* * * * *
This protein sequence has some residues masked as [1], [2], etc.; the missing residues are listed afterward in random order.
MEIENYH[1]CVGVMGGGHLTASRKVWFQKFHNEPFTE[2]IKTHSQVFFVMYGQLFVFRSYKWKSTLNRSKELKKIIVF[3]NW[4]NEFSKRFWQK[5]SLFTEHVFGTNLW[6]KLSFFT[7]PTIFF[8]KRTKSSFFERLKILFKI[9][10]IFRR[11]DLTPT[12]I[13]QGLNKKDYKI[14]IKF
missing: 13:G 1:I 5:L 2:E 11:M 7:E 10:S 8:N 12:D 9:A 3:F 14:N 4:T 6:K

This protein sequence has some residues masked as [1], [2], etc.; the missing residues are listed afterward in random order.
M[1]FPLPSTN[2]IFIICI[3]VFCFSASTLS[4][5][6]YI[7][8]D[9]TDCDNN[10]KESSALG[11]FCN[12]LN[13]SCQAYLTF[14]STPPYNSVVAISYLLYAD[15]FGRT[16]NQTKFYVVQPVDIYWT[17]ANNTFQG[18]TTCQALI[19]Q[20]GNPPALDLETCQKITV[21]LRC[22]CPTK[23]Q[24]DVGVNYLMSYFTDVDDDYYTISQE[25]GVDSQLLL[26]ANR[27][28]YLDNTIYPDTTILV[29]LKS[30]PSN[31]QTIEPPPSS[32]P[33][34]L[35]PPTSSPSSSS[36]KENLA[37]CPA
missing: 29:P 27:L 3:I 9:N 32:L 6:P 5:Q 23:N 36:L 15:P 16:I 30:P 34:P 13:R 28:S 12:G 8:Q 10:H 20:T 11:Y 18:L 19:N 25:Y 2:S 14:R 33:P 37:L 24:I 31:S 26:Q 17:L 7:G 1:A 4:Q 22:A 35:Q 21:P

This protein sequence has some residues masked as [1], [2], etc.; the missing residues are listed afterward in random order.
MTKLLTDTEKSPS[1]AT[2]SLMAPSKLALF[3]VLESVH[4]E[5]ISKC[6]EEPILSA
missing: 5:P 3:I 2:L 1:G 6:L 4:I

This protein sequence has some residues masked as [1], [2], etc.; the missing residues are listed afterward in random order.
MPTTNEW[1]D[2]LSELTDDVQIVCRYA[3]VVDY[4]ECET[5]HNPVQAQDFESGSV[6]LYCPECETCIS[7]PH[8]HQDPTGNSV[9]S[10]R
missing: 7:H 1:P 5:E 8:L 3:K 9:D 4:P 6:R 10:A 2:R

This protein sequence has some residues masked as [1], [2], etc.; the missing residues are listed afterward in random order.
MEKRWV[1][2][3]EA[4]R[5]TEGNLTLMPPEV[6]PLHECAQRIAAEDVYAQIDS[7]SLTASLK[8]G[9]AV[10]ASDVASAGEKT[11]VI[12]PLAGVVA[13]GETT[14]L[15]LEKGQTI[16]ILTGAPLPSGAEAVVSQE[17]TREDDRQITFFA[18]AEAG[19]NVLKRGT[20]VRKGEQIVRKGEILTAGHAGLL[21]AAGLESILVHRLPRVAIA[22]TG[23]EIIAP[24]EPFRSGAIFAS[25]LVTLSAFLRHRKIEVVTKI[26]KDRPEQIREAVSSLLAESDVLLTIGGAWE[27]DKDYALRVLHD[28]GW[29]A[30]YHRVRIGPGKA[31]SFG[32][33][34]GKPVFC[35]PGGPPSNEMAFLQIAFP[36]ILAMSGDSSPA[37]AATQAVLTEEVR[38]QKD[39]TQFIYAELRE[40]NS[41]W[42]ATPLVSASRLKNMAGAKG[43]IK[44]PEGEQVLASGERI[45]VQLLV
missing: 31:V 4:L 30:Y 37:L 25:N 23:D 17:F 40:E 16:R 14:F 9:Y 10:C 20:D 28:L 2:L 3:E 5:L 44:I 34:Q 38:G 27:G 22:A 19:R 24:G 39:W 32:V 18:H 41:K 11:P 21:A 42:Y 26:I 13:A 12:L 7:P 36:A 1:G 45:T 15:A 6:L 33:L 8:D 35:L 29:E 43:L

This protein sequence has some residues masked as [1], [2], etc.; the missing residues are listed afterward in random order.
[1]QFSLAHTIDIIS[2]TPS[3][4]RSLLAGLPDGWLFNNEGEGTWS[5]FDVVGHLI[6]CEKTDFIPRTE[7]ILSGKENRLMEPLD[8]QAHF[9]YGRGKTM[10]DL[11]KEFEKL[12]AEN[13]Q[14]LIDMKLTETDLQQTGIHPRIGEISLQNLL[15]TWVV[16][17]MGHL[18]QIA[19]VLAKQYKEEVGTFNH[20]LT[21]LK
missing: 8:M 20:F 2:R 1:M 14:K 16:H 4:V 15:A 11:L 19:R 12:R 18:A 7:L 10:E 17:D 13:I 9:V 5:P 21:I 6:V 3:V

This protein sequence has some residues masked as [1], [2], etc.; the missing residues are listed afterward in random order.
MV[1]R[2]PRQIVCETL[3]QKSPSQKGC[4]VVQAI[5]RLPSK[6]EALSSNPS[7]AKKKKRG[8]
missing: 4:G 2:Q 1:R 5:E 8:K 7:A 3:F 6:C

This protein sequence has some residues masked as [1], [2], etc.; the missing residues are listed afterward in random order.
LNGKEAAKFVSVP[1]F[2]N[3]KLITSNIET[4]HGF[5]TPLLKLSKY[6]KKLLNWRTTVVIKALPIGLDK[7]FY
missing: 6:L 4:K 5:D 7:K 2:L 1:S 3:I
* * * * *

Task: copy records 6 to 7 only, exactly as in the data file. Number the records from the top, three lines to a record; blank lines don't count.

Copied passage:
This protein sequence has some residues masked as [1], [2], etc.; the missing residues are listed afterward in random order.
[1]QFSLAHTIDIIS[2]TPS[3][4]RSLLAGLPDGWLFNNEGEGTWS[5]FDVVGHLI[6]CEKTDFIPRTE[7]ILSGKENRLMEPLD[8]QAHF[9]YGRGKTM[10]DL[11]KEFEKL[12]AEN[13]Q[14]LIDMKLTETDLQQTGIHPRIGEISLQNLL[15]TWVV[16][17]MGHL[18]QIA[19]VLAKQYKEEVGTFNH[20]LT[21]LK
missing: 8:M 20:F 2:R 1:M 14:K 16:H 4:V 15:A 11:L 19:R 12:R 18:A 7:L 10:E 17:D 13:I 9:V 5:P 21:I 6:V 3:V

This protein sequence has some residues masked as [1], [2], etc.; the missing residues are listed afterward in random order.
MV[1]R[2]PRQIVCETL[3]QKSPSQKGC[4]VVQAI[5]RLPSK[6]EALSSNPS[7]AKKKKRG[8]
missing: 4:G 2:Q 1:R 5:E 8:K 7:A 3:F 6:C